Consumer behaviour is changing. This means retail is changing. (Sherlock is my middle name.)
Not every retail format/category can respond in the same way to these changes in the same way. But there is a retail format that most other retailers can learn from that will highlight how retailers must start thinking differently about how they add value and how the consumer is approaching the retail transaction.
How do people buy cars?
- The premise is a showroom.
- The customer comes informed – armed with extensive pre-purchase knowledge.
- Customers know (often) a lot more about their preferred brand/purchase and the product itself than the sale person
- They kick a lot of tyres and they ask a lot of questions.
- They believe everything is negotiable and they know where they can go for a better deal.
- They demand a test drive.
- They (often) don’t make the decision alone.
- They want to endlessly customise and add/remove features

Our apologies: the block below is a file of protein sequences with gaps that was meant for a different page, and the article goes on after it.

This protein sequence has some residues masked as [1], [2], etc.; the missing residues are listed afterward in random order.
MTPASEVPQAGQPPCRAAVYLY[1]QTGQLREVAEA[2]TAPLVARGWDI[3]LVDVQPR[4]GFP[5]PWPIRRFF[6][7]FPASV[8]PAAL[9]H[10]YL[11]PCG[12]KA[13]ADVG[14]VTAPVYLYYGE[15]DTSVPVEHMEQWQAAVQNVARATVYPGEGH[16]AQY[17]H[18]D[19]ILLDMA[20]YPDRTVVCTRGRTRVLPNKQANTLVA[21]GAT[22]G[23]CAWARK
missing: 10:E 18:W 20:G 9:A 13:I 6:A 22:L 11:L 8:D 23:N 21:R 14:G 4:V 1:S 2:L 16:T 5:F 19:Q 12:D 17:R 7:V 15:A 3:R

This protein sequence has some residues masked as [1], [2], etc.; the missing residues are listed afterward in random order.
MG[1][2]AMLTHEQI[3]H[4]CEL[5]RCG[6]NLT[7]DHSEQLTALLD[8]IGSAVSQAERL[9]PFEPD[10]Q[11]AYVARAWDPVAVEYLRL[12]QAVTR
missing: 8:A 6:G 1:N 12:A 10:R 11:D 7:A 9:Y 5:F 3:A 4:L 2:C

- They have figured all the phony fees and charges and the exorbitant add-ons like rust-proofing and over-priced warranties
- They want it when they want it
- The days of the sleazy car salesman are over. (Killed by word-of-mouth and powerful personal referral networks.)
- The mega dealer that offers all the bells and whistles is de rigueur.
- Dodgy corner lots are shrinking and auto alleys are dwindling.
- Plasmas, play areas, pouffes and Nespresso lattes in the waiting area.
- They have figured out their value proposition. The dealers don’t make much money on the actual car sale but make it from the services, accessories and the like.
- They have come to appreciate the value of fostering loyalty even though it is a long time between purchases.
So, the good ones have adapted and they are doing well.
What you have to do is think about that pair of shoes you sell as a KIA – and then re-think how you do business.
Dennis @ Ganador